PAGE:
By this point in the year, many people have already tried more than one diet program in order to achieve their New Year’s resolution to lose weight. Others have been trying to keep their daily promise of not using their eating disorder behaviors. They all may be wondering, “Why can’t I do this? Why can’t I eat in a healthier way, no matter how hard I try?”
This is also often one of the first questions our clients ask when they begin therapy. “Why do I have this eating disorder?” They’re convinced that if they know why they do what they do with food, they’ll be able to stop doing those things.
Knowledge is helpful, and we definitely spend a lot of our time in therapy helping you gain knowledge and insights about yourself. Yet knowledge alone doesn’t give you what you need to make the necessary changes, especially without support.
On the website of NEDA, the National Eating Disorders Association, they offer an overview of the four basic causes (contributing factors) of eating disorders. Over the next few weeks, I’ll present each factor and go into more detail about what’s involved.
Their first point is that eating disorders are very complicated, and it’s never just one thing that’s the cause. If it was, there would be just one form of treatment, and as we know, there are many.
The first set of factors that may contribute to eating disorders are psychological factors.
If eating disorders are a method of coping with what’s not working in your life, what are the psychological factors you are coping with? Someone may feel low self-esteem, or a lack of control over what’s happening in their life. They may be experiencing other mood disorders like depression, anxiety, loneliness, grief, abandonment or resentment.
Recovery is not just about eating differently, it’s about looking at your underlying emotions, so that you can begin thinking different and acting differently. 12-step programs, therapy and treatment centers are all places you can go to do this important emotional work.
Workbooks can be a very helpful tool. For example, for low self-esteem we recommend The Self-Esteem Workbook by Glenn R. Schiraldi, 52 Weeks of Esteemable Acts by Francine Ward and Ten Days to Self-Esteem by David D. Burns, M.D. In our experiences, however, workbooks are only helpful if you share your work with someone else.
An eating disorder can be a form of rebellion for someone who feels a lack in control in their life or is feeling angry at someone but is having trouble expressing the anger. It’s as though they’re speaking with the food, saying the things they can’t say with words.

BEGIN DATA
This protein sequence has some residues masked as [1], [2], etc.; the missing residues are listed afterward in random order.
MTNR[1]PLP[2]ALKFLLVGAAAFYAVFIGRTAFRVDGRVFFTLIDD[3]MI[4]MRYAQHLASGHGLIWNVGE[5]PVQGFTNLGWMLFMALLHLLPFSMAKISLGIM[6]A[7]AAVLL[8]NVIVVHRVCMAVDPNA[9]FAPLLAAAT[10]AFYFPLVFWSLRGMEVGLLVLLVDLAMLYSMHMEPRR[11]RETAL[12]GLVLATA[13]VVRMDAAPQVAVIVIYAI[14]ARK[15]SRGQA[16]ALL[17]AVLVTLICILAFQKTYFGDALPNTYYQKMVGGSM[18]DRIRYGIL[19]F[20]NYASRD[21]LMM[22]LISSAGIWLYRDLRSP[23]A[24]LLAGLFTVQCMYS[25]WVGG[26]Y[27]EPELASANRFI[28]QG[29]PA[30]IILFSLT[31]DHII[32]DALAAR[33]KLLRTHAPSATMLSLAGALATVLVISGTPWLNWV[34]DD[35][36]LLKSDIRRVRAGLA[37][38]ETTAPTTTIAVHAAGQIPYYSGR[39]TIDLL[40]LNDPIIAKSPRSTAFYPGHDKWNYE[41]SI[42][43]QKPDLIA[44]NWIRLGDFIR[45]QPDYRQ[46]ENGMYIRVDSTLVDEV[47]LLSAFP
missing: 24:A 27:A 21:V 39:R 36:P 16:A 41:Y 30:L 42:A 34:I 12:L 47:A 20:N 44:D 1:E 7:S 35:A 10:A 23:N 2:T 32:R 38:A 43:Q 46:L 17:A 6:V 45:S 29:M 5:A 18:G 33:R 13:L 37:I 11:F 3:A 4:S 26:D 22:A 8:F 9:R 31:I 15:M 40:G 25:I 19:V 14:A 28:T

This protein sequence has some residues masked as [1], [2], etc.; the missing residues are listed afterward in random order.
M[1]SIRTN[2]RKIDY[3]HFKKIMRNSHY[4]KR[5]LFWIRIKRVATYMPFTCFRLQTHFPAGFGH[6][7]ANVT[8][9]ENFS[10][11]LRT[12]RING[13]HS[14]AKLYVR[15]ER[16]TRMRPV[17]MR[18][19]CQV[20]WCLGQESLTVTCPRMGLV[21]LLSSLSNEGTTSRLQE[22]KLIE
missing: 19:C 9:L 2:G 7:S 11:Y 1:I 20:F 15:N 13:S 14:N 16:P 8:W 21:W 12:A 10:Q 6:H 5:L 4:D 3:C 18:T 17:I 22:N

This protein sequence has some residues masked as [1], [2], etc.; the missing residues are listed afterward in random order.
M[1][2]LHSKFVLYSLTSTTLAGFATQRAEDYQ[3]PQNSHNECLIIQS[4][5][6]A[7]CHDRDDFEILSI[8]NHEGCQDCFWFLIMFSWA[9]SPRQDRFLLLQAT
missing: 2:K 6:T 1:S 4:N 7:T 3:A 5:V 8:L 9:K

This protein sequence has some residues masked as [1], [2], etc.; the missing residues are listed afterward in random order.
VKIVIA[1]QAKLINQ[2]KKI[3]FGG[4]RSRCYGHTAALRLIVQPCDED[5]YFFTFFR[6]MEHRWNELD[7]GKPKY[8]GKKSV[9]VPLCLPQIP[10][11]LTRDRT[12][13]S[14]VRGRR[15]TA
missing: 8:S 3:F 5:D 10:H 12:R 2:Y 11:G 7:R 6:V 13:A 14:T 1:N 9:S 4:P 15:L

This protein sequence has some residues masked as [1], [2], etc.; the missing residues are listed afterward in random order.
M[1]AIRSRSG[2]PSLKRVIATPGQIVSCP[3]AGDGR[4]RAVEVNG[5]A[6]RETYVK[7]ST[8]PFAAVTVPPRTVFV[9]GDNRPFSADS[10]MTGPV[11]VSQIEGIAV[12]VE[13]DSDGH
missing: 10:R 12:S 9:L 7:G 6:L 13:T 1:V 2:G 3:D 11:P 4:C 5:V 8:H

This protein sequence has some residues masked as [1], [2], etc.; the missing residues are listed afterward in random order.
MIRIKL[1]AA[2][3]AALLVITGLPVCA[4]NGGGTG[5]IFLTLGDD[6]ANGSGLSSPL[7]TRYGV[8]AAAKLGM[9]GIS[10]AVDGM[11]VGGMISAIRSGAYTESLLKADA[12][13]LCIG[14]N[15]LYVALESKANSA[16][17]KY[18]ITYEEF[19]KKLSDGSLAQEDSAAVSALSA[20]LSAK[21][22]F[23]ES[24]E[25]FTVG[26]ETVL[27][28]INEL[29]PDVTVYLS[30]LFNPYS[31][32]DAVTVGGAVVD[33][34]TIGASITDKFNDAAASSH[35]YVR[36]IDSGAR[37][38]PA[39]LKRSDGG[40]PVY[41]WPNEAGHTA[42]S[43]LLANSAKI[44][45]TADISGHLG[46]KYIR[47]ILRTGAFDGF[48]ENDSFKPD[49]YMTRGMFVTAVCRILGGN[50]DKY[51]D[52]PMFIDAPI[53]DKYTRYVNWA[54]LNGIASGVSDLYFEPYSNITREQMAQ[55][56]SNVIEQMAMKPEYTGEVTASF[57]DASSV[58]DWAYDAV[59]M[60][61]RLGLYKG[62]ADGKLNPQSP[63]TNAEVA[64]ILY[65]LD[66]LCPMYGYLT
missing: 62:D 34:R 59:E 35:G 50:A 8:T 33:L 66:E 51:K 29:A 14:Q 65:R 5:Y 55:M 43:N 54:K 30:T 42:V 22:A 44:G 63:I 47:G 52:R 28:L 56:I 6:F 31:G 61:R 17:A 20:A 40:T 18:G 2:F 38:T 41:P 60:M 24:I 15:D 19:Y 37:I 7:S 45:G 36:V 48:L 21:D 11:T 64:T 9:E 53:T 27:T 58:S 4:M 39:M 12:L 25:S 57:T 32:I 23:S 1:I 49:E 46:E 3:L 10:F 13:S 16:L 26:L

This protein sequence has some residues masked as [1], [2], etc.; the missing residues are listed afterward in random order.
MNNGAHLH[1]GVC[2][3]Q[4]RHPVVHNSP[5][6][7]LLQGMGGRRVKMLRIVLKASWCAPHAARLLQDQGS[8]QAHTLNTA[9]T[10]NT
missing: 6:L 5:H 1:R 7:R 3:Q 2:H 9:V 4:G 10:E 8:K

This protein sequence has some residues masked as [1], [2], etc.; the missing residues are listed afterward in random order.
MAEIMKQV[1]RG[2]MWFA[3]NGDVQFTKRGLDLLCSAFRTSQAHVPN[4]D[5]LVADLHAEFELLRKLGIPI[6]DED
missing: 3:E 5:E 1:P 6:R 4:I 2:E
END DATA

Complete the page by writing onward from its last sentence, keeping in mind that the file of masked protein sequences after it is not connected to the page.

Therapy gives you a place to say those words. Sometimes a more intensive level of therapy is needed, where someone visits our office three times a week. In essence, we become their outpatient program.
For some people, inpatient treatment is the best option. I recently visited the Castlewood Treatment Center for Eating Disorders in St. Louis and learned about some of their treatment methods. For example, they use Internal Family Systems Therapy (IFS) to help their clients integrate different parts of themselves, in order to access their inner compassion, confidence and curiosity.
The IFS process also helps the person see the eating disorder as just one part of their identity, not the sole definition of who they are. This concept was also covered in the book Life Without Ed, by Jenni Schaefer. Your eating disorder may have actually helped you survive and get through traumatic events, but once you go into recovery it’s because the eating disorder is not working for you anymore. It’s definitely not helping your health.
For reducing depression, anxiety and phobias, we may apply a number of different techniques such as thought stopping, cognitive behaviour therapy, mindfulness or thought restructuring. We often recommend that people incorporate movement into their day, in particular things that get them outdoors in natural light.
These psychological factors are only one of four interrelated factors that may contribute to eating disorders. Future blog posts will explore the other sets of factors.